• Authorized applications—View a list of third-party applications that users in your domain have shared data with. Gain visibility into how many users are accessing each application. Revoke access to specific apps using the security tab on Admin console.

Usage Reports

  • Storage quota—View user-level quota usage. This is available both as total usage and split by Gmail, Drive and Google+ photos for every user in the domain. Monitor which users are nearing their quota limits and acquire more storage if necessary.
  • Google+ usage—View 1-day, 7-day and 30-day active Google+ usage in your domain. See the number of Hangouts attended by users in your domain.

Refer to the Reports API documentation for more details on how to use the Reports API and to see what is possible with all of our entire Admin SDK.

Rishi Dhand profile

Rishi Dhand is a Product Manager on the Google Apps for Business team. In addition to working on data migration features, he also works on the Google Apps administration platform with focus on building new security and admin reporting features. In his free time, he enjoys playing squash and badminton.

Connect your organization to Google+ using the Google+ Domains API

Google+ make it easy for Google Apps customers to connect and share within their organisation and encourage collaboration between teams. Today we’re launching an update to the Google+ Android app that includes a number of new features for Google Apps customers, and a new developer offering, the Google+ Domains API.

The Google+ Domains API allows Google Apps customers to integrate Google+ into their existing tools and processes, and allows enterprise software vendors to access Google+ from their products. Applications using the Google+ Domains API can act on behalf of Google Apps users to share posts within the same domain, comment on posts shared within the domain, and manage Circles. In addition, the Google+ Domains API enables Google Apps domain administrators to pre-populate the Circles of new employees, or review sharing activity.

For example, Ocado is building a tool that uses the Google+ Domains API to regularly sync team membership stored in Active Directory with the circles of their employees. This will ensure that every employee always has an up to date circle containing the other members of their team. Cloudlock is using the Google+ Domains API to add support for Google+ to its suite of data loss prevention, governance, and compliance applications.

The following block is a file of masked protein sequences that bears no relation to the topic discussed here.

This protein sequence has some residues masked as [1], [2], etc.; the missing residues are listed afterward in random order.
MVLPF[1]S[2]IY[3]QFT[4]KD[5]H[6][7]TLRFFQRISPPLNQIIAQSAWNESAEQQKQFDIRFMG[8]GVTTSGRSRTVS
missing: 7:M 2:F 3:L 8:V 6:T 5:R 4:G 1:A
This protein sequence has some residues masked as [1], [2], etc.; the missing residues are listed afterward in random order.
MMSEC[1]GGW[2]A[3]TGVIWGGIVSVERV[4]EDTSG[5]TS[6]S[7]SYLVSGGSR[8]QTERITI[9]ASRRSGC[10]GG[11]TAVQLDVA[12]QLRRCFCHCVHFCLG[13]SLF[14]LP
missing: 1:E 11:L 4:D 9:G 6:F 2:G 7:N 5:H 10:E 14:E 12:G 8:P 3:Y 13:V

Any developer can begin developing with the Google+ Domains API today. However only members of a Google Apps domain can use Google+ Domains API applications. To get started check out the documentation. If you have any questions, you can consult the google-plus tag on Stack Overflow, or join the “Developing with Google+” Google+ Community.

Posted by Thor Mitchell, Product Manager, Google+ API

Cross posted on the Google+ Developers blog.

Introducing a New Version of the Email Migration API

Today, we are pleased to announce a new release of the Email Migration API. This version of the API provides a simple RESTful interface with several enhancements that make it even easier to write client applications to migrate email to Google Apps.

This API is now part of our Admin SDK, which is useful for managing applications for Google Apps users through the Google APIs Console. Additionally, the Email Migration API v2 now includes support for:
  • Delegated administrators
  • OAuth 2.0
  • Media uploads
The new API also provides support for migrating additional email metadata (such as folders and labels) from existing email systems into Google Apps. For example, a user’s email stored in a nested folder named engineering/backend-support can be migrated with the label engineering-backend-support to retain the previous organization structure.

For more information about the API, visit the the Getting Started guide or explore the API Reference.

Greg Knoke Google+

Greg Knoke is a technical writer in the Google Drive Developer Relations Team. Prior to joining Google, he worked as a scientist developing image and signal processing algorithms. His current interests include new technologies, content management, information architecture, cooking, music, and photography.